Friday, April 11, 2008

xkcd vs Watterson

I'm a big fan of the comic xkcd. Its unabashed nerdiness and superior wit combine for some truly great comics. Today's is a brilliant synthesis of his newfound enjoyment of electric skateboards and Mario Kart Double Dash, and an homage to the philosophical and artistic style of Calvin and Hobbes' wagon comics.



Now, I am also a big fan of Calvin & Hobbes. I read and relate to Calvin & Hobbes as I would a religious text. I also respect Bill Watterson's firm desires never to have Calvin & Hobbes parodied (isn't there a better way to show everyone you enjoy hunting than to buy a sticker of Calvin peeing on the word "anti-hunter?"), referenced, or duplicated. As such, even a respectful C&H homage as well-done as today's xkcd is treading on sacred ground and should be subject to intense scrutiny.

Obviously he wanted the characters on the skateboard as entrenched in Calvin & Hobbes' world as possible, to write dialogue like Watterson, and to compose a scene like Watterson. The idea of the strip is great, but I have two major complaints about its execution, where I feel he failed on two counts (and C&H is such sacred ground that I'm splitting hairs finely enough so that anything short of perfection is failure):

First, the strip hits us over the head with what it's trying to accomplish. Its reference to "building character," obviously Calvin's dad's mantra, is said in earnest, and exists only as a red flag in case you didn't follow from the artwork yet. Additionally, it uses the word "philosophy" in lieu of actual philosophy. Not only is that lazy, forceful writing, but it's *telling* us what it's doing, not *showing* us, which is jarring and wrong in the context of how the wagon strips played out artistically and textually.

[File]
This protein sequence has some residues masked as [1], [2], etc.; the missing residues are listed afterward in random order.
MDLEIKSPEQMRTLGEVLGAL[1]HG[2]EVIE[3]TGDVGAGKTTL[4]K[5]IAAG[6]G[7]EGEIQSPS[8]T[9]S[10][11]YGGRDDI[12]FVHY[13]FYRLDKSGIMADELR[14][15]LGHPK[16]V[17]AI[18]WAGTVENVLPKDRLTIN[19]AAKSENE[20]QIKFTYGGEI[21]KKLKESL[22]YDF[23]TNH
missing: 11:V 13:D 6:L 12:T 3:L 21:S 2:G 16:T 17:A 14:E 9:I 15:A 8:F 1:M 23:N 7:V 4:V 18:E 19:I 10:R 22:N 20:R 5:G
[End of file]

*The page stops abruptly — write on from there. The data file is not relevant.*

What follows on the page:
Second, it misunderstands the Hobbes duality. While Hobbes' true nature may be up to interpretation, it is very consistent: Hobbes is always in stuffed tiger form when there are other humans around. Calvin's world is his alone.

I disagree with the argument that this strip just lets us know that xkcd/Randall's mentality is closer to that of Calvin than that of the real world. However, discussions of Python/C, skateboards, and Mario Kart firmly ground it in our own human world, where Hobbes would be in stuffed form.

That said, this is still a very moving strip. In my admittedly picky opinion, however, it just falls short of a goal within its reach. A truly respectful tribute to Calvin & Hobbes should be done perfectly (i.e. consistent with the C&H world) or not at all. Just remove the line about "my philosophy" or replace it with an actual philosophy, and draw Hobbes in his stuffed form, and this would be it.

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